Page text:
EDMONTON — Most Alberta farm operations would no longer have to follow employment standards rules or have workplace insurance under a bill introduced in the legislature.
The bill also states that farm workers would no longer have the right to unionize or bargain collectively.
The proposed legislation, introduced Wednesday by Agriculture Minister Devin Dreeshen, overhauls many of the farm and ranch rules put in place by the former NDP government.
Right now, all paid farm workers — excluding family members — must have Workers’ Compensation Board coverage for death, dismemberment and disability.
Farms must also abide by employment standards covering minimum wage, leaves, termination notices and record-keeping.
Under the new bill, those rules would only apply to large agricultural operations.
Farms that have five or fewer paid workers would be exempt.
The United Conservative government estimates that about three-quarters of Alberta’s 41,000 farms would be classified as small operations.
“We’re making sure that this is reflective and responsive of what farmers are actually telling us, and farm workers as well,” Dreeshen said before introducing the bill in the house.
“We wanted to make sure that small family farms are protected.”
Dreeshen said farmers told him this summer that they wanted the changes and didn’t want unionization.
“Farmers would tell us that there’s no real place for a union on a farm,” said Dreeshen.
The government said that so far no farm workers have tried to unionize.
Previously, farms had to get workplace insurance through the Workers’ Compensation Board, but will be able to go through the board or a private provider if the bill passes.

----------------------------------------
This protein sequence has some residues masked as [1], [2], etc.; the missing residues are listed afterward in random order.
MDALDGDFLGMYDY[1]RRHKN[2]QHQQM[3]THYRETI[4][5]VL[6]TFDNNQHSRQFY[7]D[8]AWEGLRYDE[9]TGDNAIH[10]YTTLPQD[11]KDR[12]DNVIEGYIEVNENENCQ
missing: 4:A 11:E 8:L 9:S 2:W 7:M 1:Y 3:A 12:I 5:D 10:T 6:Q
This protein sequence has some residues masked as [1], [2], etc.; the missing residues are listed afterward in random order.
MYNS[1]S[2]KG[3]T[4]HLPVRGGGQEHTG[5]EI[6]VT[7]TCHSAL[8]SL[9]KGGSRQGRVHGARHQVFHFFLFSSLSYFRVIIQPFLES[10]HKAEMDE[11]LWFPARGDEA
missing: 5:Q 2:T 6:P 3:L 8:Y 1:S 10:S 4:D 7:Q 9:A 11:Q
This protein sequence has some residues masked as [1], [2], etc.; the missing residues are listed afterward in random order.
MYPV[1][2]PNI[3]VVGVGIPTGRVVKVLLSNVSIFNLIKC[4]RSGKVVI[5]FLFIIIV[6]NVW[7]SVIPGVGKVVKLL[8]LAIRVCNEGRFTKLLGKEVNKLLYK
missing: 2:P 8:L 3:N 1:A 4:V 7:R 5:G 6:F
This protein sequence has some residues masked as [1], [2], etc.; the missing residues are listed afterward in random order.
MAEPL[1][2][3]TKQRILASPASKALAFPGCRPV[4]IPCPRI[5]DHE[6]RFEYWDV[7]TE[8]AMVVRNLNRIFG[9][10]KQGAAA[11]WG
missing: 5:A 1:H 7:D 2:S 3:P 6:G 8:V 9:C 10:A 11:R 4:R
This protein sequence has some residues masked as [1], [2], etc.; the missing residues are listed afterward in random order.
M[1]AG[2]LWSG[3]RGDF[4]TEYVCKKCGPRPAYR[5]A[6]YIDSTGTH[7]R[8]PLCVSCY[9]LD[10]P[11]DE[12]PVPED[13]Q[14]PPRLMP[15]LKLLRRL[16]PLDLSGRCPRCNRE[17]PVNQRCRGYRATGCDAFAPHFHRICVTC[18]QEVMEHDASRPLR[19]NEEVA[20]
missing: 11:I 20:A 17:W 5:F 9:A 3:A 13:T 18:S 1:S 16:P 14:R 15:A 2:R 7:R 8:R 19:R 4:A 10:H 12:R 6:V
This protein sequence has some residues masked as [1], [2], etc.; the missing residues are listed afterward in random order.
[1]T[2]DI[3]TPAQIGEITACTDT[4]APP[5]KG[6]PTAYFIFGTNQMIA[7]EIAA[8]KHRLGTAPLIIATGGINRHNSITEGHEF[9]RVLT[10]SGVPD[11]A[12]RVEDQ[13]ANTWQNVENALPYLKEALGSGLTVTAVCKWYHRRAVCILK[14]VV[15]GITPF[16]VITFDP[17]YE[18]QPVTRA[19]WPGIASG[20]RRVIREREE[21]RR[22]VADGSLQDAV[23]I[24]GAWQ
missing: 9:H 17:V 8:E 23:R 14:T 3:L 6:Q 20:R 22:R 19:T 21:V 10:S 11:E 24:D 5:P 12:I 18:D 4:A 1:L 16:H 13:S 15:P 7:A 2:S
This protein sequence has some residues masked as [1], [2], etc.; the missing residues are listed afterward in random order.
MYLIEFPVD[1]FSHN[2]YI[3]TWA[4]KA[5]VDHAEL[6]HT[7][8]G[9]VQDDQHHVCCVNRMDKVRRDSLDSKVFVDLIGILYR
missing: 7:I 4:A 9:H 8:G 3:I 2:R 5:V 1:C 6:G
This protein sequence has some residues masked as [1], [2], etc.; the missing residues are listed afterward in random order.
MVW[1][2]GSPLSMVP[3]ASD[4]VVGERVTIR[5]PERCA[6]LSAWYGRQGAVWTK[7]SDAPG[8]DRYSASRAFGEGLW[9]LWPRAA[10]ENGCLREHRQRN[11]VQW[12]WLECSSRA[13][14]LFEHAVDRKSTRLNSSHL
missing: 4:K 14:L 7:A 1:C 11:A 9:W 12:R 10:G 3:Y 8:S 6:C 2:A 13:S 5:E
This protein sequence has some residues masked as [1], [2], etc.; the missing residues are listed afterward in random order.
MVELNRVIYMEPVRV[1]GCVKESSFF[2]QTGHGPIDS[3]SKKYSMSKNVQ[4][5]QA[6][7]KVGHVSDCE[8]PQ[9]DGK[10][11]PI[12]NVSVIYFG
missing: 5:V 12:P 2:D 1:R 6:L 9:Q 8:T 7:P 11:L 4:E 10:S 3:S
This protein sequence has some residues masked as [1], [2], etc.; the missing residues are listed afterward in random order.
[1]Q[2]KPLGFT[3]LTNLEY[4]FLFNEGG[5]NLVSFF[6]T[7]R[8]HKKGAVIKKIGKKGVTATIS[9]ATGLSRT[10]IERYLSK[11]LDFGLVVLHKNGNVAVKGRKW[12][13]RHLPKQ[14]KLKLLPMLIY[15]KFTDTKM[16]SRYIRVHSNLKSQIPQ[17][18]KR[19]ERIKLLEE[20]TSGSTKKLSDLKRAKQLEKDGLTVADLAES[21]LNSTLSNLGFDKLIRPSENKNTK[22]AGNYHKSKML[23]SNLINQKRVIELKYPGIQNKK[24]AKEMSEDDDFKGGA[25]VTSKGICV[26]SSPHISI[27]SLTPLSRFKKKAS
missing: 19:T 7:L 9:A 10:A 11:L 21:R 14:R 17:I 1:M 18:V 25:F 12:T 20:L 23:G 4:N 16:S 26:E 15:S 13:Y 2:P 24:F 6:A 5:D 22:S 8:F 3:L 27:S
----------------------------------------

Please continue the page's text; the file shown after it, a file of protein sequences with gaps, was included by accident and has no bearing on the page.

Occupational health and safety rules would still apply across the board, but would be done broadly on an outcome-based basis rather than through rules tied to specific agricultural jobs.
Greenhouses, nurseries, mushroom and sod farms are to be classified as farm and ranch operations. That means they would qualify for specific rules, including the small employer exemption, general holiday pay set at 4.2 per cent and four days of rest for every 28 days of work.
Opposition NDP labour critic Christina Gray said the bill rolls back on rights and protections for a vast number of farm workers with potentially fatal consequences.
She said when everyone had to have WCB coverage, the WCB could track injuries and intervene to reverse trends in dangerous workplaces.
“This is going to lead to workers who are injured (or) workers potentially killed, with no compensation for them and their families,” said Gray.
This report by The Canadian Press was first published on Nov. 20, 2019.
Dean Bennett, The Canadian Press